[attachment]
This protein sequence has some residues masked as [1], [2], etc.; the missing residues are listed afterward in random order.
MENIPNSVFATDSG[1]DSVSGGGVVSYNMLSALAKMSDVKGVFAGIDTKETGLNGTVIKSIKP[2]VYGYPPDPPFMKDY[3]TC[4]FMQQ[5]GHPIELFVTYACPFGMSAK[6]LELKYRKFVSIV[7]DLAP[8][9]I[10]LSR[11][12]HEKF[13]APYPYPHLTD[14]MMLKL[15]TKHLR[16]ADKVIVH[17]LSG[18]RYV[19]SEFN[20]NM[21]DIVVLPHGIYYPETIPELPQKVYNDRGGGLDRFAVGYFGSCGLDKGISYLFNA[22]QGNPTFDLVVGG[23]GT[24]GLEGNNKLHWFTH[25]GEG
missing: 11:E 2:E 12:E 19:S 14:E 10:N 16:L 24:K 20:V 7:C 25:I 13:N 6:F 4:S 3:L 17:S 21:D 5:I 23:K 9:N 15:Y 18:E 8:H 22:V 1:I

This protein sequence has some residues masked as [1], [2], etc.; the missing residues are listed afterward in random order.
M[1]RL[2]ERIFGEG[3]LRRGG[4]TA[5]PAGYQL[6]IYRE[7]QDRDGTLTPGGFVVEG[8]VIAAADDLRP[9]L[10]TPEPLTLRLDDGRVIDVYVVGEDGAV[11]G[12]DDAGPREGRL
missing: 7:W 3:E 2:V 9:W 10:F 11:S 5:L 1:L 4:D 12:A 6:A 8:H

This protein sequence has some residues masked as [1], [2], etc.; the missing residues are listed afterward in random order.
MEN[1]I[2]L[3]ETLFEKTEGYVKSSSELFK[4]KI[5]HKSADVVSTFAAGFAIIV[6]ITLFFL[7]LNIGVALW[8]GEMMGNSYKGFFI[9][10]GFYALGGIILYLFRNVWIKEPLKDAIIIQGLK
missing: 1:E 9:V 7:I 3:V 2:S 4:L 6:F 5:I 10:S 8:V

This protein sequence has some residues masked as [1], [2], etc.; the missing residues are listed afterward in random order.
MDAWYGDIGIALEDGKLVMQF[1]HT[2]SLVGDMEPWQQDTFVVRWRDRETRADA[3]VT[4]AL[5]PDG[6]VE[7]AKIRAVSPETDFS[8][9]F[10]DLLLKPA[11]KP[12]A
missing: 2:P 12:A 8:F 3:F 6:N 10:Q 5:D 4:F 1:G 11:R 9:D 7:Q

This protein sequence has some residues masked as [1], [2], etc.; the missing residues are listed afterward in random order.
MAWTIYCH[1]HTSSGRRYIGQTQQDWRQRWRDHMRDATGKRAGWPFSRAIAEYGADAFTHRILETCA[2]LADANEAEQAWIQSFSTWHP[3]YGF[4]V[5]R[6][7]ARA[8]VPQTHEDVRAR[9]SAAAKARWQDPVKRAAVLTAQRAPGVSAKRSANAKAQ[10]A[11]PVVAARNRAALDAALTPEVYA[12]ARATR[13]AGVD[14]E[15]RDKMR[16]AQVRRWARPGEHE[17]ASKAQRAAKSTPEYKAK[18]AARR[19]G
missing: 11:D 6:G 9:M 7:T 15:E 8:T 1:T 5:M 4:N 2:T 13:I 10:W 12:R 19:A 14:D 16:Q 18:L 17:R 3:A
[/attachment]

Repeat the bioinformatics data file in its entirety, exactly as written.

This protein sequence has some residues masked as [1], [2], etc.; the missing residues are listed afterward in random order.
MENIPNSVFATDSG[1]DSVSGGGVVSYNMLSALAKMSDVKGVFAGIDTKETGLNGTVIKSIKP[2]VYGYPPDPPFMKDY[3]TC[4]FMQQ[5]GHPIELFVTYACPFGMSAK[6]LELKYRKFVSIV[7]DLAP[8][9]I[10]LSR[11][12]HEKF[13]APYPYPHLTD[14]MMLKL[15]TKHLR[16]ADKVIVH[17]LSG[18]RYV[19]SEFN[20]NM[21]DIVVLPHGIYYPETIPELPQKVYNDRGGGLDRFAVGYFGSCGLDKGISYLFNA[22]QGNPTFDLVVGG[23]GT[24]GLEGNNKLHWFTH[25]GEG
missing: 11:E 2:E 12:E 19:S 14:E 10:N 16:L 24:K 20:V 7:C 25:I 13:N 6:F 4:S 3:L 17:S 21:D 5:I 23:K 9:N 15:Y 18:E 8:H 22:V 1:I

This protein sequence has some residues masked as [1], [2], etc.; the missing residues are listed afterward in random order.
M[1]RL[2]ERIFGEG[3]LRRGG[4]TA[5]PAGYQL[6]IYRE[7]QDRDGTLTPGGFVVEG[8]VIAAADDLRP[9]L[10]TPEPLTLRLDDGRVIDVYVVGEDGAV[11]G[12]DDAGPREGRL
missing: 7:W 3:E 2:V 9:W 10:F 11:S 5:L 1:L 4:D 12:A 6:A 8:H

This protein sequence has some residues masked as [1], [2], etc.; the missing residues are listed afterward in random order.
MEN[1]I[2]L[3]ETLFEKTEGYVKSSSELFK[4]KI[5]HKSADVVSTFAAGFAIIV[6]ITLFFL[7]LNIGVALW[8]GEMMGNSYKGFFI[9][10]GFYALGGIILYLFRNVWIKEPLKDAIIIQGLK
missing: 1:E 9:V 7:I 3:V 2:S 4:L 6:F 5:I 10:S 8:V

This protein sequence has some residues masked as [1], [2], etc.; the missing residues are listed afterward in random order.
MDAWYGDIGIALEDGKLVMQF[1]HT[2]SLVGDMEPWQQDTFVVRWRDRETRADA[3]VT[4]AL[5]PDG[6]VE[7]AKIRAVSPETDFS[8][9]F[10]DLLLKPA[11]KP[12]A
missing: 2:P 12:A 8:F 3:F 6:N 10:Q 5:D 4:F 1:G 11:R 9:D 7:Q

This protein sequence has some residues masked as [1], [2], etc.; the missing residues are listed afterward in random order.
MAWTIYCH[1]HTSSGRRYIGQTQQDWRQRWRDHMRDATGKRAGWPFSRAIAEYGADAFTHRILETCA[2]LADANEAEQAWIQSFSTWHP[3]YGF[4]V[5]R[6][7]ARA[8]VPQTHEDVRAR[9]SAAAKARWQDPVKRAAVLTAQRAPGVSAKRSANAKAQ[10]A[11]PVVAARNRAALDAALTPEVYA[12]ARATR[13]AGVD[14]E[15]RDKMR[16]AQVRRWARPGEHE[17]ASKAQRAAKSTPEYKAK[18]AARR[19]G
missing: 11:D 6:G 9:M 7:T 15:E 8:T 1:T 5:M 4:N 2:T 13:I 10:W 12:R 19:A 14:D 16:Q 18:L 17:R 3:A